And to me, as a scientist, the most remarkable thing about evolutionary theory is that as the science of biochemistry has developed, as the science of cell biology, genetics, molecular biology, and other elements of science have developed, all of these have fit beautifully into the general framework described by Darwin almost 150 years ago.

Q. So the evolutionary theory draws on many branches of science?

A. Yes, it does.

Q. How has the emergence of modern genetics and molecular biology affected scientists' views of evolution?

A. Well, genetics really is the first one and I think in some historical respects the most interesting within. Charles Darwin, towards the end of his life, was worried about something, and what he was worried about was that favorable characteristics that might appear in organisms might be blended away as they had to mate to reproduce.

So if an individual showed up with a really good characteristic that could be favored by natural selection, its offspring might only have half of that characteristic because Darwin thought that the inheritance of organisms blended in their offspring, and the next generation a quarter and the next generation an eighth, and after a while, no matter how favorable the variation was, it would be gone.

Well, the discovery of genetics, beginning with Gregor Mendel in the 1850s, suddenly answered Darwin's most profound concern because it showed that genetics, inheritance, is particulate. And what I mean by that sort of a jargon term in science is that our inheritance is controlled by individual units called genes which are passed from one generation to the next.

And that solved Darwin's problem because it showed that inheritance is not really a blending and that these favorable characteristics can actually be preserved. So modern genetics, basically, we might say, came to the rescue of a potential problem in evolutionary theory.

Things got better when molecular biology added the dimension of DNA and RNA, because for the first time we could understand how evolution could work right down to the level of the molecule. And in every respect, it provided a dramatic confirmation to that general framework.

Q. I think maybe we should take a step back and maybe I can ask you to explain the whole concept of natural selection. What are we talking about here?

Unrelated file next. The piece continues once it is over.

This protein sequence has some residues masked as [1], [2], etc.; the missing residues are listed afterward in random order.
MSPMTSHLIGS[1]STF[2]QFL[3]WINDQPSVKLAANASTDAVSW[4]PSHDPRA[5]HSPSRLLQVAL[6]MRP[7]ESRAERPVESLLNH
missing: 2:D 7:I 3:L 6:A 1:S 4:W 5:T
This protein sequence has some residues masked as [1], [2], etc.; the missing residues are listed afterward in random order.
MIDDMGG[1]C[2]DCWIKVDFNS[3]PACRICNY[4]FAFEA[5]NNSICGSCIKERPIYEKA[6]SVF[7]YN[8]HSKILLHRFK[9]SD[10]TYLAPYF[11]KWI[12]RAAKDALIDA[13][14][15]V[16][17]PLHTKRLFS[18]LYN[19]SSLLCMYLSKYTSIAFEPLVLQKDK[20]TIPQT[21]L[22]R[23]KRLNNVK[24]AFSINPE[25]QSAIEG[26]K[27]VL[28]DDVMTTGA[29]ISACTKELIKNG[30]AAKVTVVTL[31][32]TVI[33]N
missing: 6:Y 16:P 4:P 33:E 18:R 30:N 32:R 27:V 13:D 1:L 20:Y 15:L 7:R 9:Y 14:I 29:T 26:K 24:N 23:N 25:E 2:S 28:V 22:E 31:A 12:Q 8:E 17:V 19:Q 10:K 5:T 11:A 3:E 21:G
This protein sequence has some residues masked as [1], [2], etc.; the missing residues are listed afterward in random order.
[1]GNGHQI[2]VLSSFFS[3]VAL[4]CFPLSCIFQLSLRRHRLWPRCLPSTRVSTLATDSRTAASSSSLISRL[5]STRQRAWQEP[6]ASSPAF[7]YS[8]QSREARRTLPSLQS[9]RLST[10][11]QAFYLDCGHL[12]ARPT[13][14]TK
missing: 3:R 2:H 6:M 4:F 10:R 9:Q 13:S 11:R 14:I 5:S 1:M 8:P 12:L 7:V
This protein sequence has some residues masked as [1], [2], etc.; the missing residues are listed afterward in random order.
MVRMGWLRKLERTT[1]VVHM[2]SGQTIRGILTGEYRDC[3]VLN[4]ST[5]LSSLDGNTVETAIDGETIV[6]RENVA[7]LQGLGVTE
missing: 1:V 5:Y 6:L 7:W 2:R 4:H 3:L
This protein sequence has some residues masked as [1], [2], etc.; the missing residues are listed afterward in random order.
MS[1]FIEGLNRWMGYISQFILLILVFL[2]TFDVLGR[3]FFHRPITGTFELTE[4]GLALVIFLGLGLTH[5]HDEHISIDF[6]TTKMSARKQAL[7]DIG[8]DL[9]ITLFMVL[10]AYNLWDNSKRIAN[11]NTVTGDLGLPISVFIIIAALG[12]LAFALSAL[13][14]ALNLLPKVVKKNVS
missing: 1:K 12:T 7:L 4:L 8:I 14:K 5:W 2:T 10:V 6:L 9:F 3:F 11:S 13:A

A. Well, Darwin and other people were impressed at how much plant and animal breeders could influence the ultimate characteristics by selecting individuals from a breeding population, let's say of horses or rabbits that had a particular characteristic the breeder wanted and allowing them to breed. Plant breeders have done the same thing for years. This was the methodology of Luther Burbank when he developed all sorts of beneficial strains of plants.

And Darwin was enough of a naturalist to realize that the same process of selection actually happens in nature. Darwin pointed out there's a struggle for existence, whether we like to admit it or not, and not all organisms are able to pass their genes on to the next generation. Those that do the best in that struggle for existence -- and it's not just a struggle to survive, it's a struggle to find mates, to reproduce, and to raise those offspring. So in many respects things that are very cooperative are important in this struggle.

Darwin realized that those organisms that had the characteristics that suited them best in that struggle, those were the ones that were going to leave their characteristics in the next generation, and he realized that's pretty much what plant and animal breeders do, and therefore over time the average characteristics of a population could change in one direction or another and they could change quite dramatically. And that's the essential idea of natural selection.

Q. And what Darwin didn't understand was exactly how that happened because he wasn't -- he didn't have the benefit of genetics at the time?